The stock market is notorious for exhibiting tremendous herd behavior. What this means is that over any given time period, there are always groups of stocks moving together. There is a variety of reasons for this including fundamental, industry specific, economic, sentiment and cyclic related factors.
A critical component of profitable stock portfolio construction is to diversify across the market in such a way as to ensure you are not overly exposed to any single 'herd'. Unwittingly creating a portfolio that is only exposed to one or two areas of the market increases your portfolio risk and wastes capital.
This article is focused on correlation cluster charts and will therefore not go into detail on the importance of ensuring you perform the appropriate correlation based analysis when adding positions to your portfolio. For a detailed article on this topic you can refer here: Why diversify your stock portfolio.
For those people who understand the importance of efficient portfolio construction, it is often difficult to get a birds eye view of the stock market. Universally, trading platforms focus on analyzing individual stocks. You are provided with countless technical and fundamental indicators to analyze individual stocks.
The problem is that typically you have no way of knowing how individual stocks relate to each other, or how your stock portfolio relates to the market as a whole.
This is where correlation clustering comes in. A cluster chart is created by first analyzing the correlations of a given group of stocks and then turning that information into what is known as a MST (Minimum Spanning Tree).
MST's have been used for decades in industries such as Telecommunications, Transportation and Water Supply. Over time the financial industry started to realize the benefits of MST's when applied to large time series data sets (ie: the Stock Market), resulting in what is generally referred to as Financial Network Theory.
MST's of the stock market provide an incredibly powerful way of analyzing hundreds of stocks in a single, concise chart. The MST reveals the natural herding behaviour of the stock market providing information that is immediately actionable when constructing a stock portfolio.
The below chart shows a hypothetical portfolio consisting of 12 stocks:
If we reduce the cluster strength using the slider, we see that 3 distinct clusters (or herds) have appeared:
Looking at which stocks have been grouped together, it becomes clear that we have Oil Companies, Gold Miners and Tech Companies:
What is important to note, is that these clusters have not simply been created because of the Sector or Industry the stocks happen to fall in. The clusters have been created as a result of the statistical relationship (ie: correlation) that exists between the price movements of these stocks.
This example was purposefully kept simple. However as your portfolio grows and begins to include a diverse range of stocks, there will be relationships between the stocks in your portfolio that will be impossible to identify without correlation and cluster based analysis.
You will find stocks in your portfolio that have extremely strong relationships to each other that are from completely different Sectors of the market. Inadvertently adding these stocks to your portfolio will increase your risk and waste capital.
This is the power of using correlation cluster charts. They identify similarities between stocks regardless of their underlying business or the Industry they fall in. Stocks which are highly correlated to others naturally cluster together while those with weak or negative correlations naturally have less connections to other stocks. This creates the ability to be hugely strategic in how you allocate your capital across the stock market.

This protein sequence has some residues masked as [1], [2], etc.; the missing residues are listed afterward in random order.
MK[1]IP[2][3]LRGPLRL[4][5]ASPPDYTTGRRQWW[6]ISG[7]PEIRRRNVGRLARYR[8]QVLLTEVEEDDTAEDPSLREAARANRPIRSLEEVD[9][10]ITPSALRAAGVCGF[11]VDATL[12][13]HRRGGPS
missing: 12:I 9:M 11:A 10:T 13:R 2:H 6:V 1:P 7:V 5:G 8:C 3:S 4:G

Sector / Industry highlighting
A feature worth illustrating here is the ability to highlight Sectors and Industries within larger indexes.
The following chart is of the Nasdaq 100. Stocks that fall within the Health Care Sector have been highlighted in dark blue. Then within that group we have highlighted only those stocks which fall within the Major Pharmaceuticals Industry in turquoise.
Knowing how the positions in your portfolio relate to each other and to the market as a whole has several benefits including:
- Lowering your portfolio risk
- Efficient use of capital
- The opportunity to hedge positions across different clusters of the market
- The ability to analyze hundreds of stocks simultaneously
- Highlighting your portfolio within the broader market to ensure you are not over exposed in any area
Our cluster analysis tool provides several features including:
- Sector highlighting
- Industry highlighting
- Cluster strength (ie: identify where clusters / herds of the market begin and end)
- Portfolio highlighting (ie: highlight your positions within Sector / Industry / Index charts to understand where it fits into the broader market)
- Interactive zoom and chart panning
All our cluster charts are updated daily to reflect the most recent activity in the stock market.
Being overly exposed and at risk to specific areas of the market is a surprisingly easy thing to do. Relationships exist between stocks that typically go unnoticed, but which have very real impacts on the profitability of your portfolio.
Having the ability to analyze the inherent herding behaviour of the stock market is an incredibly powerful tool both in terms of risk reduction and portfolio profitability.
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DiversifyPortfolio does not make trading or investing recommendations. This article, as well as all the content and analysis tools on DiversifyPortfolio are published as a research and informational service. Please refer to our Disclaimer.
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